The case for Trump declassifying documents

Lee Smith:
On declassification, the president is not the impulsive hothead portrayed by major media, epitomized by his "witch hunt" bluster on Twitter. Rather, he’s characterized by the sources as a deliberative, strategic executive inclined to keep his powder dry now for possible detonation later. (Because his supporters – some of whom have seen the documents – are pushing for declassification and his opponents are not, the assumption is that the documents would help the president.)

Trump told Fox News last week that while he didn’t want to interfere with special counsel Robert Mueller's investigation, he may have no choice but to declassify. “At the right time, I think I'm going to have to do the documents," the president said.

House Intelligence Chairman Devin Nunes, for one, would be pleased with that step. Nunes told Fox recently that false “media narratives” are burying the real story of anti-Trump machinations within the government. “That's why the sooner the president declassifies the better,” he said, with an eye toward the November midterm elections that – if Democrats win – would likely place Trump nemesis Adam Schiff as chairman of the committee.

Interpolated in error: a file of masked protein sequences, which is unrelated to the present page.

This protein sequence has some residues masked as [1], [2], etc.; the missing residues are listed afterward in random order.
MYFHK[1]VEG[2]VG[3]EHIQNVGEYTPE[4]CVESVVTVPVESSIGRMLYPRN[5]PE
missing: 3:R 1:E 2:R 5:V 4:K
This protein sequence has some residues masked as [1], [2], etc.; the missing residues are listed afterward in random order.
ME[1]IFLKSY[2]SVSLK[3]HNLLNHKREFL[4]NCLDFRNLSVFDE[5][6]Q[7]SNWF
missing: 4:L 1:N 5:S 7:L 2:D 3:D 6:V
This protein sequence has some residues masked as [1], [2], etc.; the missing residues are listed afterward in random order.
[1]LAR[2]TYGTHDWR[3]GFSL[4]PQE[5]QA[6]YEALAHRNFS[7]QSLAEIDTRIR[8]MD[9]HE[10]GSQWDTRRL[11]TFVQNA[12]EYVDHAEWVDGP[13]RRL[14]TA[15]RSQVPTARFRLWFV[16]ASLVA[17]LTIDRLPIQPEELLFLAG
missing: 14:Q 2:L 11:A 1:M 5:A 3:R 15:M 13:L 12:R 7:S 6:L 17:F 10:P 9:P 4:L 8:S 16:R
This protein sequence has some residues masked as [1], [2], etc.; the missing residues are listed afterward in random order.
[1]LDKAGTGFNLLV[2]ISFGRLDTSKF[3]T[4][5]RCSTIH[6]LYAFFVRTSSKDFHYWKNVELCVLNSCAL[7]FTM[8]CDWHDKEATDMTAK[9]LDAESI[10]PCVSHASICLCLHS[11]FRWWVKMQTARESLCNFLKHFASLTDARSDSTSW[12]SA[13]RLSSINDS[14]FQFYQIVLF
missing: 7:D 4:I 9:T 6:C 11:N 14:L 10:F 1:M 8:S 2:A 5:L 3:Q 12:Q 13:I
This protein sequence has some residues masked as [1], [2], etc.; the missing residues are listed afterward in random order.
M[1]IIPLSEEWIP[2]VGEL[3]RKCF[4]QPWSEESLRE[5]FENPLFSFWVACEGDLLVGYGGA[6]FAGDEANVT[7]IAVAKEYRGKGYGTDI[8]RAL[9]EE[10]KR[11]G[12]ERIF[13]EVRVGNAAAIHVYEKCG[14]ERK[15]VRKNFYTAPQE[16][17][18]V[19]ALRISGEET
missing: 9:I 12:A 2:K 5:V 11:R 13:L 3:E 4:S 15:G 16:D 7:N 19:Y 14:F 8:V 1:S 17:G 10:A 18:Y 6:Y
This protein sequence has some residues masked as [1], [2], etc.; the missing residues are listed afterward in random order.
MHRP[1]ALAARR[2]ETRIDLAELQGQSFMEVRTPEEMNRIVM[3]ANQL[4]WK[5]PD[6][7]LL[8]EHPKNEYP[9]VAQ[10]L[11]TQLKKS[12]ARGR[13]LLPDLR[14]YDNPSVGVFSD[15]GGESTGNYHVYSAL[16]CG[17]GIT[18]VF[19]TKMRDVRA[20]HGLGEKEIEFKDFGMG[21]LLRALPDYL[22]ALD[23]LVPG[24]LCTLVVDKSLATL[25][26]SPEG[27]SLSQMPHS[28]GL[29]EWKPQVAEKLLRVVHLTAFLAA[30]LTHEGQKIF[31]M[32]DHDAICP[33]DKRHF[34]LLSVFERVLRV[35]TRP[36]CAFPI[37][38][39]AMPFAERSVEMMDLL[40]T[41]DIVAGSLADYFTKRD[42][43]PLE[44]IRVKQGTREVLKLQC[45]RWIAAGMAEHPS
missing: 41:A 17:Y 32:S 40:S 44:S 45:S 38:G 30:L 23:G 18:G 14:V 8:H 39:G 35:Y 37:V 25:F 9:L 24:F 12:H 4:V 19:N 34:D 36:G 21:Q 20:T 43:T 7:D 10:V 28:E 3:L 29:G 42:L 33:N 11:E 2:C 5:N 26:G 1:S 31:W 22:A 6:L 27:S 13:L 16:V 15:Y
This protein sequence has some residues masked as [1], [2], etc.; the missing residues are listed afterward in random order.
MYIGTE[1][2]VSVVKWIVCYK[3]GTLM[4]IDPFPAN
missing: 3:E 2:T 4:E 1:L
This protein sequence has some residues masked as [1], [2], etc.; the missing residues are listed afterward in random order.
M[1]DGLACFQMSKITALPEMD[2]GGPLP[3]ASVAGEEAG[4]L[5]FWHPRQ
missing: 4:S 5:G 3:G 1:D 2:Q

Nunes and others note that Trump benefitted enormously when he did declassify documents withheld by the Department of Justice: the memo written by the House Intelligence Committee Republican staff showed that the FISA warrant application used to spy on campaign adviser Carter Page relied on unverified opposition research funded by the Democrats.

Now Nunes and other congressional investigators want him to declassify three other items that could show that the FBI and Department of Justice worked to undermine Trump:

  • Twenty redacted pages from the final renewal of a surveillance court warrant to spy on Page;
  • Exculpatory evidence regarding Page omitted from DOJ applications to spy on him; and
  • Records of FBI interviews with Bruce Ohr, the DOJ’s conduit between the FBI and Fusion GPS, the Democrat- and Russian-paid opposition research firm that produced the unverified memos on Trump’s supposed ties to Russia. Nellie Ohr, wife of the senior DOJ official, was employed by Fusion GPS to work on the anti-Trump research.

There is more.

Trump's delay in releasing the documents appears strategic.  His supporters worry that he may wait too long to force their release.


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